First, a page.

New polymer-based battery electrodes with high stability

UK researchers have developed organic electrode materials to integrate redox-active organic molecules into long-chain polymers. The new electrodes exhibit better cycling performance in lithium-ion batteries, with no apparent capacity decay over more than a thousand charge-discharge cycles.

Imperial College London researchers have designed polymer electrode materials to provide better stability for lithium-ion batteries and address problems with organic electrode molecules, such as the loss of storage capacity over time, slow ion transport, and sluggish electron transfers.

The new electrode materials feature redox-active organic molecules, which release and store energy. The polymer particles are dissolved and mixed with carbon additives to make battery electrodes.

“We have developed new polymer electrode materials that combine solution-processability, redox activity, and sub-nanometer pores,” said researcher Anqi Wang. “Our molecular design approach is a synergistic combination of organic electrode materials and porous polymers developed in recent decades.”

The polymer electrode materials possess intrinsic sub-nanometer pores that enable fast Li-ion transport during battery operation. The generation of these sub-nanopores is a direct consequence of their unique macromolecular chain structures that are highly rigid and awkwardly shaped.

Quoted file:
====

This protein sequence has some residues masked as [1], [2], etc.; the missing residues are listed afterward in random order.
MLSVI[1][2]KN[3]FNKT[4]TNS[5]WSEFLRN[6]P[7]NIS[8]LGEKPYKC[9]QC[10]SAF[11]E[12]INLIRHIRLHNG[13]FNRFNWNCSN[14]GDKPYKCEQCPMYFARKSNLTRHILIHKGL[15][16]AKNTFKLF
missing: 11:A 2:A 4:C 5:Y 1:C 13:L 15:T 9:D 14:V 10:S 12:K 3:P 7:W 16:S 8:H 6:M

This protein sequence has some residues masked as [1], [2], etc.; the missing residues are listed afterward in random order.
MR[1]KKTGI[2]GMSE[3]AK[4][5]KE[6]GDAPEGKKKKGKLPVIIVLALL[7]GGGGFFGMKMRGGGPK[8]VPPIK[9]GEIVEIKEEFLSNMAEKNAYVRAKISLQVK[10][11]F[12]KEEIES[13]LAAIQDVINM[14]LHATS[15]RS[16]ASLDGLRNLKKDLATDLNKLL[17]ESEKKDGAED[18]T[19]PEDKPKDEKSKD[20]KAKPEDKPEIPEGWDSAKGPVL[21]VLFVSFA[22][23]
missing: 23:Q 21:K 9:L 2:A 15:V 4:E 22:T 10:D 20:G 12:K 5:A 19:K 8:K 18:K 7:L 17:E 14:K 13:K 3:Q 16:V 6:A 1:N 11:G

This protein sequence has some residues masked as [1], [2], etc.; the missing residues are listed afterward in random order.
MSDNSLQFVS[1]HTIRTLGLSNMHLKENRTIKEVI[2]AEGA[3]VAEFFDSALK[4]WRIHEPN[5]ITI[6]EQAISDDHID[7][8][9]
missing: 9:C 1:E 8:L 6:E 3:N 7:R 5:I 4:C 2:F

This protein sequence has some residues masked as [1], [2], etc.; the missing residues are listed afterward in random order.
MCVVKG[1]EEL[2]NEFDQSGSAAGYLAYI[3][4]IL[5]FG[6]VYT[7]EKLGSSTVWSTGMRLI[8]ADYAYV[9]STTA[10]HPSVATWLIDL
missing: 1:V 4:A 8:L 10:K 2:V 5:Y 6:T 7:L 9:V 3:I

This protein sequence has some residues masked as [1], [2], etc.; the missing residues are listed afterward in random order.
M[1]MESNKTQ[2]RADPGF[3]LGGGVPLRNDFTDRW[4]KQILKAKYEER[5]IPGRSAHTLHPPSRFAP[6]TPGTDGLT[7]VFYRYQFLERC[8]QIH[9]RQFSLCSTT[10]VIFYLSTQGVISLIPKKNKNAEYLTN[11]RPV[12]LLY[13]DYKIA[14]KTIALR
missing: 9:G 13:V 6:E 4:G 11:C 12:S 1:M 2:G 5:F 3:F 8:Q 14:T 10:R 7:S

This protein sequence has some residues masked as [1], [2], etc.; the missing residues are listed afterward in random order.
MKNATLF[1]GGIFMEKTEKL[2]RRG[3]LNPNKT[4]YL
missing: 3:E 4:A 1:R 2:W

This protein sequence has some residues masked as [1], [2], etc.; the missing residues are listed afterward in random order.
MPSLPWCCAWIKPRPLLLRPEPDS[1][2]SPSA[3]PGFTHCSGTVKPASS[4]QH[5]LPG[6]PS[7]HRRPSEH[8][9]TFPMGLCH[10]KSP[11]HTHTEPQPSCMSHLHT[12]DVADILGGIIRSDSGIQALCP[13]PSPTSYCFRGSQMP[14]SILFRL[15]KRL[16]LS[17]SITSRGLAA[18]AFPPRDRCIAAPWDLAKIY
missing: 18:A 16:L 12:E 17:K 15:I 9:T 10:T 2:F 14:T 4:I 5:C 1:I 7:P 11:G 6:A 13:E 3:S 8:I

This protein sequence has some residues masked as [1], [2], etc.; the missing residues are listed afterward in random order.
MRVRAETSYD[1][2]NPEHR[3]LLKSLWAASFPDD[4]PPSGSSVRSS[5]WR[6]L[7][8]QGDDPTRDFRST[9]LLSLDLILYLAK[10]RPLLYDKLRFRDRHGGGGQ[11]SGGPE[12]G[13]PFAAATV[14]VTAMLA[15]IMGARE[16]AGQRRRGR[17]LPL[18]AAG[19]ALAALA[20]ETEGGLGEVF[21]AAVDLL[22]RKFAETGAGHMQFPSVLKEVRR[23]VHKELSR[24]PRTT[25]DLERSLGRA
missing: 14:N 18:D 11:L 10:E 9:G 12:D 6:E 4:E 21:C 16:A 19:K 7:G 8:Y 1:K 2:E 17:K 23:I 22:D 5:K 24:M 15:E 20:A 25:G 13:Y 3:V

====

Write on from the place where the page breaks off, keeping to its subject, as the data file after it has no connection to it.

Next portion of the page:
The other unique property of these polymers is their solution processability, which means they can be dissolved into an organic solvent and then processed into any forms and shapes as a composite or a stand-alone material. This adds greater versatility and simplicity to their use as battery electrodes.

“The solution processing technique is suitable for integration with the existing battery electrode manufacturing processes already used in industry at large scale,” said researcher Rui Tan.

The new method also leads to significantly better mixing and contact between polymers and carbon additives, including carbon nanotubes. The researchers said such control over interfaces could promote homogeneous current distribution within the electrode, which is something that has been difficult to achieve in conventional electrode materials.

The scientists described their results in “Solution-processable redox-active polymers of intrinsic microporosity for electrochemical energy storage” which was recently published in ACS Publications. They noted that the battery electrodes demonstrated stable cycling performance without any apparent capacity decay over more than a thousand cycles of charging and discharging.

This post appeared first on PV Magazine.

Share This Post